Dear VetBabble: Understanding and Easing Separation Anxiety in Dogs
The Underlying Concern
Dear VetBabble, we are new pet owners and we came across a concerning situation. Just recently, we left our beloved puppy in his crate for about an hour. Upon our return, we noticed his bark sounded strangely weak and his breathing seemed unusual. Based on his behavior, we fear that he might have been distressed due to being separated from us. We understand that the training to be left alone is essential, but how can we do this in a more gradual and comfortable way for our pet? Any help you could provide will be greatly appreciated!
Answer: Implementing a Gradual Approach
Firstly, I would like to reassure you that your concerns are quite common among new pet owners, and there are effective methods to ease your pet’s transition into being comfortable while you are away from home.
Initiation of Crate Training
Gradual introduction to crate training is a friendly approach that has proven effective in most cases. As emphasized in our guide on crate training, start by placing your puppy in the crate for just a couple of minutes with a distraction, preferably a high-value chew toy. This not only familiarizes your puppy with the crate but also creates a positive association that the crate is a pleasant place where good things happen.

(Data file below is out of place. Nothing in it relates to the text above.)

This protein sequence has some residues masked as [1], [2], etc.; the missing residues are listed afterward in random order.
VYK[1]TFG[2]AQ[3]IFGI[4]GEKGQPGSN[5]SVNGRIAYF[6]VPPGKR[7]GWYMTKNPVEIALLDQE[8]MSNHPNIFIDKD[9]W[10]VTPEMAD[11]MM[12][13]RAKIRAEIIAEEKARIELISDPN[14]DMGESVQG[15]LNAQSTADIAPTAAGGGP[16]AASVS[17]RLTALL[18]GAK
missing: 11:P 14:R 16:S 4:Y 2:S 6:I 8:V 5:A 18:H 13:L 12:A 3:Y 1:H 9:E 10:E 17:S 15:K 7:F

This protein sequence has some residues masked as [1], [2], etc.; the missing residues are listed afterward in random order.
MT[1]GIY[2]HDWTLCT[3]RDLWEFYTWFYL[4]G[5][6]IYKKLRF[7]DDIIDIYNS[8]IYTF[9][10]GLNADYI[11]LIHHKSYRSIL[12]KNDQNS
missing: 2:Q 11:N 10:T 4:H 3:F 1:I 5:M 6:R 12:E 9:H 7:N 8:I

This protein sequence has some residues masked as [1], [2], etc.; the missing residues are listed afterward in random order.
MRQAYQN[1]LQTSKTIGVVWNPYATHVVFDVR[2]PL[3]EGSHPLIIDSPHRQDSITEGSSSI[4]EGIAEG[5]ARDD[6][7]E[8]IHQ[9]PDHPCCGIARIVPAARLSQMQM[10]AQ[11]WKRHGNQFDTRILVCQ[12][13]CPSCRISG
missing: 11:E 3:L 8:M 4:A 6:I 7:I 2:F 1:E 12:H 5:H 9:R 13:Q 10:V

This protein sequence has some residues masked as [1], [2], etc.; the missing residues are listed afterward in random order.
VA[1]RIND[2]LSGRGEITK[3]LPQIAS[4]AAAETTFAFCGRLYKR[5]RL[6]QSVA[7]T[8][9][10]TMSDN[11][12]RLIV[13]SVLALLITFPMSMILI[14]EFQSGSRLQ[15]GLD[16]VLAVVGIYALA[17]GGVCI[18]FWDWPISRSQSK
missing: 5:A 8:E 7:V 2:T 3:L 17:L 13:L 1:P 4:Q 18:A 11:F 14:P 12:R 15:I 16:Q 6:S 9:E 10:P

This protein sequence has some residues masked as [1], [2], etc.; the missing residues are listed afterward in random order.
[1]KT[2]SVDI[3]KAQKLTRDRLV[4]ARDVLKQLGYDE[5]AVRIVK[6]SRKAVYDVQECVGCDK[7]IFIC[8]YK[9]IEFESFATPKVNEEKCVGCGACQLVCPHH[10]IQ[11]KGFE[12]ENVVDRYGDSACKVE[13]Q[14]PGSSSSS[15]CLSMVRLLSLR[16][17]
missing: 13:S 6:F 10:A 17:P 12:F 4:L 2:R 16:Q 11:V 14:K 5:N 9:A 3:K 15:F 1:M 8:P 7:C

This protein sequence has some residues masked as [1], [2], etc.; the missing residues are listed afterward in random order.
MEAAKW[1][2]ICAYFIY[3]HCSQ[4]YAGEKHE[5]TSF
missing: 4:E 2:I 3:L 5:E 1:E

Making the Crate a Comfortable Place for Rest
Over time, you can gradually increase the duration that your puppy spends in the crate until he is comfortable enough to nap in there. It’s essential that your pet becomes familiar and comfortable with the crate while you are still present in the house. This slow, careful introduction helps prevent feelings of abruptly being abandoned when you eventually leave him there alone.
As is to be expected, the first night home can be particularly daunting for dogs. The new environment can be a bit overwhelming, and your puppy might take some time to adjust. Ensuring that the crate feels like a safe, comfortable space can help significantly ease this transition.
Breaking Down Separation Anxiety
Another important aspect to consider is the potential for separation anxiety. This commonly occurs when a dog gets overly attached to its owner and becomes anxious whenever left alone. Signs include excessive barking or howling, going potty indoors, and destructive behaviors. However, implementing the strategies mentioned above can drastically reduce the risk and severity of separation anxiety.
Preparing Your Dog for Your Absence
Finally, a critical part of this transition is preparing the puppy for times when you’ll need to leave the house for longer periods, such as returning to work. As mentioned in our article on preparing your dog for your return to the office, the goal is to establish a predictable schedule that involves regular exercise, feeding and play times. Make sure your puppy is well exercised and ready for a nap before you leave, this will help calm them down.
All things considered, we understand that these are significant milestones in your puppy’s life, and it’s important to tackle each of them with patience and understanding. As always, if you’re ever uncertain or if your pet’s behavior continues to worry you, don’t hesitate to get in touch with a professional for advice.